Posted November 13, 2017 by Will Heller
In this article, we will show you how to find the height measurement for a watch movement, so you know exactly what to look for if you need a replacement.
In order to get a proper measurement, you will need to have your old watch movement on hand and removed from the case. For a step-by-step guide, check out our how-to video on removing watch movements.
We strongly recommend that you remove the watch hands so the post can be accessed and measured properly. While it isn’t required, you may also first remove the dial, so it doesn’t get damaged during measurement.
Once you have your old movement ready, all you’ll need is a measuring gauge.
Measuring the Movement
Use your gauge to measure the height of the movement. This is the distance from the bottom of the movement to the top of the center post, not just the thickness of the movement itself.
Quick Tip: The Post is also referred to as the Hand Shaft, the Pinion or the Canon Pinion.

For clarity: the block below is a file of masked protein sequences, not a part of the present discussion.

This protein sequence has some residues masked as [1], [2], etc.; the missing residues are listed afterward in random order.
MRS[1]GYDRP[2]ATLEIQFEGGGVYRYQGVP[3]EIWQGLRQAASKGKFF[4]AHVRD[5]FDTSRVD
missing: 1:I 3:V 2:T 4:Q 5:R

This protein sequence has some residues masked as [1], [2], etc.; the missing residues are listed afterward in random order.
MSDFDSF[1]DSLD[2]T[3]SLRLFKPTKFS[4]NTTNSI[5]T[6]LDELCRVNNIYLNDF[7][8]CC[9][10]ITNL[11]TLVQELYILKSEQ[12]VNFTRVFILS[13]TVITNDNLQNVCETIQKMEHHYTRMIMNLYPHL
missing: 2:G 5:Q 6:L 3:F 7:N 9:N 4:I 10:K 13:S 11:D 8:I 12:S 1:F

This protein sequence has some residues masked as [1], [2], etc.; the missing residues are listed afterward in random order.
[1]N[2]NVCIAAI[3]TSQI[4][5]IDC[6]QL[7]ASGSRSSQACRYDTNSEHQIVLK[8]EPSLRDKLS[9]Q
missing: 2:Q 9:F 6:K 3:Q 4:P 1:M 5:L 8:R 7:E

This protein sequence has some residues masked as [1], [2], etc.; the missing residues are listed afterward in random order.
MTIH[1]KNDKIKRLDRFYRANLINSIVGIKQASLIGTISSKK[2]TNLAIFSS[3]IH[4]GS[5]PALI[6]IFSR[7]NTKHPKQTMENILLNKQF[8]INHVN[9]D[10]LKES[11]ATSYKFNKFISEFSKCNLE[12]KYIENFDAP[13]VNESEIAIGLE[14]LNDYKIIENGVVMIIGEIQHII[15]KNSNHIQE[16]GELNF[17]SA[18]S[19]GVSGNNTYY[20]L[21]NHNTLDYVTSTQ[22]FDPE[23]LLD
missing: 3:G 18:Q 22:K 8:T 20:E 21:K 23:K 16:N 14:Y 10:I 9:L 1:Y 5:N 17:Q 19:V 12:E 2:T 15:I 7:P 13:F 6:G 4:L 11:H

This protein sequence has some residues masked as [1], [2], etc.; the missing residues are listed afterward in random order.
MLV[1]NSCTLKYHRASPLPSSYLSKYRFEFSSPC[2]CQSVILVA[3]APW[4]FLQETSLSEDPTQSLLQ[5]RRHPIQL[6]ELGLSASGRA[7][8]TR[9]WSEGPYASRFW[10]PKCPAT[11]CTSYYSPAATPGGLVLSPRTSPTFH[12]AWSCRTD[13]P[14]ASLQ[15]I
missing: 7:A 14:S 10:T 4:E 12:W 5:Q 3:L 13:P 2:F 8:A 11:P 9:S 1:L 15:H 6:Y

A digital micrometer is suggested as the results are accurate and easy to read.
Be careful to avoid protrusions such as screws, outer rings or batteries. This can unnecessarily add to the height and result in an inaccurate measurement.
Be extremely careful around the coil, as this can be easily damaged by even a light touch.
Round your measurement to the nearest one tenth of a millimeter. For example, because the height of this movement measured 4.43mm, we would round to 4.4mm.
One more thing to keep in mind is the date position. If your movement has a date ring, find the date number on the movement that is properly oriented. It should also align with the date window on the dial. Most watches have the date at the 3 o’clock position, but there are also 6 o’clock, 9 o’clock, 12 o’clock or even 5 o’clock positions.
Ordering a Movement
Once you have all of the information you need, head to Esslinger.com to find the right movement.
Watch movements come in various heights and increment sizes depending on the model, so not every height size is available.
Because of the precision mechanics and design of a watch, you need to find the exact measurement. Being off by even the slightest amount will usually not work.
To learn more about watch repair, check out other videos on our YouTube channel.